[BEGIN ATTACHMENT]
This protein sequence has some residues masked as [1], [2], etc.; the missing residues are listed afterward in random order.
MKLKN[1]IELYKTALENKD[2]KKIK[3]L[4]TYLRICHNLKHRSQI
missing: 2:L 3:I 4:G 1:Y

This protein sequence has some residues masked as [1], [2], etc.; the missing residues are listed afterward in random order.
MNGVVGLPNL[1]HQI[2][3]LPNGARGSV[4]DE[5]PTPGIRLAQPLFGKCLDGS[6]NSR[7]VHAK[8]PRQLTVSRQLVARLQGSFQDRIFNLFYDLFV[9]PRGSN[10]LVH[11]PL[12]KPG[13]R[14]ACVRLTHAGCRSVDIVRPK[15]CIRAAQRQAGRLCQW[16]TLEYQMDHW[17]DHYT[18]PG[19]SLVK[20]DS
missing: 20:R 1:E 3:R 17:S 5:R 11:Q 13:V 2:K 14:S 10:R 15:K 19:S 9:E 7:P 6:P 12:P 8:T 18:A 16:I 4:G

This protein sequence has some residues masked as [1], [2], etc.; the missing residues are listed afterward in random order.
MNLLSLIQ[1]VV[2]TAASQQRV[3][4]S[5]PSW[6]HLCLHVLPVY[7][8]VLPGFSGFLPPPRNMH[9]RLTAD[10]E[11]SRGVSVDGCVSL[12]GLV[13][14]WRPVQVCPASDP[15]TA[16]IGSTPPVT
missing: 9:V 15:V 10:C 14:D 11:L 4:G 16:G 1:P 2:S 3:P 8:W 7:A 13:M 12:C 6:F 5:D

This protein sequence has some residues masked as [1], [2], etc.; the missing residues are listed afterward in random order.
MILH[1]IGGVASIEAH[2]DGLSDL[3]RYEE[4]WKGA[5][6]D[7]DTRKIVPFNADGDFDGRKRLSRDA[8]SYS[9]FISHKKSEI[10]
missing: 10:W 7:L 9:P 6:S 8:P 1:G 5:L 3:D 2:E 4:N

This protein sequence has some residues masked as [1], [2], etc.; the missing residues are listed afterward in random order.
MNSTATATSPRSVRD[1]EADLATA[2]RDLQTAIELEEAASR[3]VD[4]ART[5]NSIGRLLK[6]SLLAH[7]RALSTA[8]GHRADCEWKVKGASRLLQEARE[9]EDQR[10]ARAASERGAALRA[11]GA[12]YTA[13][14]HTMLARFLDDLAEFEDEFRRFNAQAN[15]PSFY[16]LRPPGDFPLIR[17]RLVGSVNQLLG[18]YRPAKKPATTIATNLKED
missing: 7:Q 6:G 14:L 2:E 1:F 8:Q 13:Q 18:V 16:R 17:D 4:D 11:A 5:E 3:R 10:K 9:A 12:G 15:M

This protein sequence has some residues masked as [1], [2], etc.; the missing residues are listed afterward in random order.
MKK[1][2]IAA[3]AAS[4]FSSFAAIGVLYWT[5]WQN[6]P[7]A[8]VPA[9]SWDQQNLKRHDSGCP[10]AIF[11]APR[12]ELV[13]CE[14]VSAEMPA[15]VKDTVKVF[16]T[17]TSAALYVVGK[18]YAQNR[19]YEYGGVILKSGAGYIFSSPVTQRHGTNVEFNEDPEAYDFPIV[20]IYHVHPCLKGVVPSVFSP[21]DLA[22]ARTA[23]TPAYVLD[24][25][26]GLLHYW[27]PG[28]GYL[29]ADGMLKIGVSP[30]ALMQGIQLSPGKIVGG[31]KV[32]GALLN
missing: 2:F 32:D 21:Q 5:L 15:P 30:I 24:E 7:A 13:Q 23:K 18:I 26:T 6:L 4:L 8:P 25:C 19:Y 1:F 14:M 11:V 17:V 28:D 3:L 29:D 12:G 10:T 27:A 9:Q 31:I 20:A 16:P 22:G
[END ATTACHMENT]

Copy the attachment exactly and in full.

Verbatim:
This protein sequence has some residues masked as [1], [2], etc.; the missing residues are listed afterward in random order.
MKLKN[1]IELYKTALENKD[2]KKIK[3]L[4]TYLRICHNLKHRSQI
missing: 2:L 3:I 4:G 1:Y

This protein sequence has some residues masked as [1], [2], etc.; the missing residues are listed afterward in random order.
MNGVVGLPNL[1]HQI[2][3]LPNGARGSV[4]DE[5]PTPGIRLAQPLFGKCLDGS[6]NSR[7]VHAK[8]PRQLTVSRQLVARLQGSFQDRIFNLFYDLFV[9]PRGSN[10]LVH[11]PL[12]KPG[13]R[14]ACVRLTHAGCRSVDIVRPK[15]CIRAAQRQAGRLCQW[16]TLEYQMDHW[17]DHYT[18]PG[19]SLVK[20]DS
missing: 20:R 1:E 3:R 17:S 5:R 11:Q 13:V 2:K 14:S 10:R 15:K 19:S 9:E 7:P 6:P 12:P 8:T 18:A 16:I 4:G

This protein sequence has some residues masked as [1], [2], etc.; the missing residues are listed afterward in random order.
MNLLSLIQ[1]VV[2]TAASQQRV[3][4]S[5]PSW[6]HLCLHVLPVY[7][8]VLPGFSGFLPPPRNMH[9]RLTAD[10]E[11]SRGVSVDGCVSL[12]GLV[13][14]WRPVQVCPASDP[15]TA[16]IGSTPPVT
missing: 9:V 15:V 10:C 14:D 11:L 4:G 16:G 1:P 2:S 3:P 8:W 7:A 13:M 12:C 6:F 5:D

This protein sequence has some residues masked as [1], [2], etc.; the missing residues are listed afterward in random order.
MILH[1]IGGVASIEAH[2]DGLSDL[3]RYEE[4]WKGA[5][6]D[7]DTRKIVPFNADGDFDGRKRLSRDA[8]SYS[9]FISHKKSEI[10]
missing: 10:W 7:L 9:P 6:S 8:P 1:G 5:L 3:D 2:E 4:N

This protein sequence has some residues masked as [1], [2], etc.; the missing residues are listed afterward in random order.
MNSTATATSPRSVRD[1]EADLATA[2]RDLQTAIELEEAASR[3]VD[4]ART[5]NSIGRLLK[6]SLLAH[7]RALSTA[8]GHRADCEWKVKGASRLLQEARE[9]EDQR[10]ARAASERGAALRA[11]GA[12]YTA[13][14]HTMLARFLDDLAEFEDEFRRFNAQAN[15]PSFY[16]LRPPGDFPLIR[17]RLVGSVNQLLG[18]YRPAKKPATTIATNLKED
missing: 7:Q 6:G 14:L 2:E 1:F 8:Q 13:Q 18:V 16:R 17:D 4:D 11:A 5:E 3:R 10:K 9:A 12:G 15:M

This protein sequence has some residues masked as [1], [2], etc.; the missing residues are listed afterward in random order.
MKK[1][2]IAA[3]AAS[4]FSSFAAIGVLYWT[5]WQN[6]P[7]A[8]VPA[9]SWDQQNLKRHDSGCP[10]AIF[11]APR[12]ELV[13]CE[14]VSAEMPA[15]VKDTVKVF[16]T[17]TSAALYVVGK[18]YAQNR[19]YEYGGVILKSGAGYIFSSPVTQRHGTNVEFNEDPEAYDFPIV[20]IYHVHPCLKGVVPSVFSP[21]DLA[22]ARTA[23]TPAYVLD[24][25][26]GLLHYW[27]PG[28]GYL[29]ADGMLKIGVSP[30]ALMQGIQLSPGKIVGG[31]KV[32]GALLN
missing: 2:F 32:D 21:Q 5:L 15:P 30:I 24:E 7:A 13:Q 23:K 18:I 26:T 6:L 4:L 8:P 25:C 19:Y 1:F 14:M 11:V 17:V 28:D 3:L 29:D 12:G 10:T 27:A 9:Q 31:I 20:A 16:P 22:G